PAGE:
Arguably, Phil Spector was one of the most influential, praised, and credible producer of modern music. Phil Spector was uniquely experimental and had strong feelings about how musical instruments and composure should play out in a piece of music. Spector’s use of “wall of sound” techniques to create an atmosphere of sound is distinctive. Spector often likened himself to German composer Wagner and referred to his works as “teenage symphonies”. Any work that his name was or would be attached to, he would put his mark on in some form or another. His role as a creator became so inflated that is would impress itself on generations of creators to come. Spector’s hands on approach touched on every aspect of creation, from picking musicians and specialists to backing up artists and his vision in each session. His inspired vision can be felt throughout his lifetime of work.
Doubling and generous amounts of reverb were two of Spector’s major tricks was to use a vast number of instruments to increase the emotional volume of a song. Instead of singular instruments, he would have multiples of each type, pianos, drums, guitars and so on. In doing this it created his “wall of sound” and combine the different instruments and music in such a way that they would create a solitary impression on the piece. When he used this technique he would aim to avoid the use of stereo and instead he would use traces of the different instruments in a singular monaural track as opposed to isolating the tracks to different channels. The “wall of sound” might make a song feel as though it had four or five bands playing a single piece to its listener.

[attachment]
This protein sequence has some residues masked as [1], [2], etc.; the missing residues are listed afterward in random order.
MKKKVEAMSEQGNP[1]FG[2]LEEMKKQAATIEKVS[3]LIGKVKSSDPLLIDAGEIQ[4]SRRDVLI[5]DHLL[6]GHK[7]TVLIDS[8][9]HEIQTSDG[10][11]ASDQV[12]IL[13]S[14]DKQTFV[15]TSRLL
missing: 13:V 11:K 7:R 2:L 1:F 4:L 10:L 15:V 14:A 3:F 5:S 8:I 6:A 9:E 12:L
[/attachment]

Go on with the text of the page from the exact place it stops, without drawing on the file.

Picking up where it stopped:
Phil Spector also was a fan of laying foundations in his works. Spector would record the musical instruments first and then layer the vocals over the instrumental recording at a later time. This helped Spector to build up the layers of music and vocals to create a full version of the track. He would record each variable in a song on its own and perfect it before moving on to another instrument. He would also record his musicians and singers for extended periods of time because he felt that it helped produce a smoother sound. He also used echoing techniques by using microphones for recording the musicians and then that recording would be transmitted into an echo chamber. The recording would be played from the studio and reverberated throughout the echo chamber before it would then be picked up by microphones. The usage of echoes and natural reverberations on the rigid walls of the chamber provided a unique rich texture.
The Righteous Brothers, “You’ve Lost That Lovin’ Feelin’”
In this track a listener can hear the depth of Spector’s “Wall of Sound.” The instrumentals feel larger than life and give the entire compilation a grandiose tone. This may be one of the reasons this song has been one of the most aired songs on American radio since its debut. Spector spent a lot of time working on this song and incorporating a number of famous musicians and background singers to help build up the volume and density of the track. Spector utilized an ABABCB form for this song and the original recording took over 39 takes to record to Spector’s liking. They also recorded instrumentals in layers, guitars then pianos and so forth until all instruments were recorded to Spector’s taste.
The Crystals “Then He Kissed Me”
Each generation has its own version of an iconic “girl group”, and The Crystals were influential in promoting and popularity of girl groups in the 1960s. Spector showed off his “wall of sound” technique once again in this work. Spector limited breaks when recording in an effort to limit adjustments to microphones or changes in positioning of people in the studio. Spector also worked directly with La La Brooks to channel the right mood by “thinking of somebody kissing you,” particularly her first kiss.